Update: A memorial service will be held for Prof. Ted Cohen at 5 p.m. April 12 at the Quadrangle Club, 1155 E. 57th St.
Ted Cohen, a philosopher whose agile intellect and wry humor made him a UChicago campus legend, died Friday after a brief hospitalization. He was 74.
Over a career that spanned more than 50 years, Cohen, professor in philosophy and the College, turned his eye to a vast range of subjects that included jokes, baseball, television, photography, painting and sculpture, as well as the philosophy of language and formal logic.
“He was proud of bringing philosophy to everything he looked at,” said his daughter Shoshanna Cohen.
While some philosophers aim to construct large-scale theories, others “look with a very fine, acute eye at specific phenomena and work from the example outwards, beginning with the ordinary and exposing the extraordinary within it,” said Cohen’s longtime friend and colleague Josef Stern. “Ted was that kind of philosopher.”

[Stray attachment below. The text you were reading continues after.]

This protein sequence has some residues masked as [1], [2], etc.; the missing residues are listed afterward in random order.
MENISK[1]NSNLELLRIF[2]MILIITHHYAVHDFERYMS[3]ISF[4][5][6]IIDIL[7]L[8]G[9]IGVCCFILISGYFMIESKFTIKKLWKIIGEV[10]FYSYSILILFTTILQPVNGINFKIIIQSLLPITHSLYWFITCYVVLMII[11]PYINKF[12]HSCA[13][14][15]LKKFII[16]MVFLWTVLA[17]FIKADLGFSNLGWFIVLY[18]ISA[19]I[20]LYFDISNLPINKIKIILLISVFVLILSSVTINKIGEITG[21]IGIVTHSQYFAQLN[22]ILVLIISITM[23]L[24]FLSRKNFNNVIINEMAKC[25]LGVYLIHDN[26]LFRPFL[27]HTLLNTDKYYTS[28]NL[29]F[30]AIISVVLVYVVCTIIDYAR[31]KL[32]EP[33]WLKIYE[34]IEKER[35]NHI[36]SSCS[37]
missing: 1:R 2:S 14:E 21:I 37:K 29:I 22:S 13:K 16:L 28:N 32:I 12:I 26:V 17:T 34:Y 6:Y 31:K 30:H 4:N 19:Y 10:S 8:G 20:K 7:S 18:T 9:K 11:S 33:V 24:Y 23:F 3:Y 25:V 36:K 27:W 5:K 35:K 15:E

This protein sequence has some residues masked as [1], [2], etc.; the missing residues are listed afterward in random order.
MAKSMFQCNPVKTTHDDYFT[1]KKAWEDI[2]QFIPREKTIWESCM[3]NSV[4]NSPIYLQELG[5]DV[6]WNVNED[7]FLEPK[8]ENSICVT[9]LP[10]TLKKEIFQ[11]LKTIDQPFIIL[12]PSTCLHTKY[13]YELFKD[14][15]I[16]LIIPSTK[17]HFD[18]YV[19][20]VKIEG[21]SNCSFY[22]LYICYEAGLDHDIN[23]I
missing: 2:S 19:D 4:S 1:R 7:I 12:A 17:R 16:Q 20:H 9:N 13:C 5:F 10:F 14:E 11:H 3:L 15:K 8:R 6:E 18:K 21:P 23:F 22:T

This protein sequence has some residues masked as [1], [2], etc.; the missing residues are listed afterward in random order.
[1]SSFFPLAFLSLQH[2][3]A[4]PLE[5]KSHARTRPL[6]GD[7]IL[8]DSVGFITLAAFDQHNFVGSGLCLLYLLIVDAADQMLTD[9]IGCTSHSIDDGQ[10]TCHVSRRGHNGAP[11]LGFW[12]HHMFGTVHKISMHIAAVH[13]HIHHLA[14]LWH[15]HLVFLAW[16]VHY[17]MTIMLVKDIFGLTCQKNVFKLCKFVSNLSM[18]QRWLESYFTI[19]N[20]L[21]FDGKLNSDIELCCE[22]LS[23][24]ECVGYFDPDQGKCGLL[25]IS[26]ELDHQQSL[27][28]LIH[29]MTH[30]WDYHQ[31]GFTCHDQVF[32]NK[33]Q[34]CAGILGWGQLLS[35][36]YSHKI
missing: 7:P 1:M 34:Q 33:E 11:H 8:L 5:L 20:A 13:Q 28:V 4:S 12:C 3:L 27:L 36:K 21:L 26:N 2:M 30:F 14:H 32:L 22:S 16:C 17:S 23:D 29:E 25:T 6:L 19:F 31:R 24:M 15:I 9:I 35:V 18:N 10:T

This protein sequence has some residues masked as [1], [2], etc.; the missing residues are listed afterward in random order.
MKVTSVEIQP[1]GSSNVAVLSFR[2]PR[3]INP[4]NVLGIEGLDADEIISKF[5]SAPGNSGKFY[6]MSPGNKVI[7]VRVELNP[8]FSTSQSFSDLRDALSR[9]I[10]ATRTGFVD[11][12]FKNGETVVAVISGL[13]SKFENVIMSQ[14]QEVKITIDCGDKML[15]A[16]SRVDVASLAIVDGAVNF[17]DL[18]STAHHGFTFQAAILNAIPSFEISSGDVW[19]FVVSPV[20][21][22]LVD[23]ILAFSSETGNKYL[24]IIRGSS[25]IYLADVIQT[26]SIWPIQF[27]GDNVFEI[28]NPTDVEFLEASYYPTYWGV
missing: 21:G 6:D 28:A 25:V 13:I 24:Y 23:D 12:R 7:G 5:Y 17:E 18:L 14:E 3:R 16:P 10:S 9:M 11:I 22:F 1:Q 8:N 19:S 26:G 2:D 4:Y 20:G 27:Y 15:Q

Endlessly curious, “if he was working on Velasquez one day, he could be working on metaphor the next,” said fellow friend and collaborator Joel Snyder, professor in art history and the College.
TAKING HUMOR SERIOUSLY
Many remember Cohen, AB’62, for his legendary wit. But humor was more than a hallmark of his personality—it was also the subject of some of Cohen’s major contributions to his field.
Indeed, “he’s one of the first philosophers who took jokes seriously,” said Stern, the William H. Colvin Professor of Philosophy and director of the Chicago Center for Jewish Studies.
Cohen’s 1999 book, Jokes: Philosophical Thoughts on Joking Matters, offered a lively and accessible take on how and why jokes work.
Liberally sprinkled with some of Cohen’s favorite groaners (“What do Alexander the Great and Winnie the Pooh have in common? They have the same middle name”), Jokes examines the role of humor in creating intimacy and a sense of community.
“I need reassurance that this something inside of me, the something that is tickled by a joke, is indeed something that constitutes an element of my humanity,” he wrote. “I discover something of what it is to be a human being by finding this thing in me, and then having it echoed in you, another human being.
“Of course I want you to like the one about Winnie the Pooh…But I also need you to like it, because in your liking I receive a confirmation of my own liking.”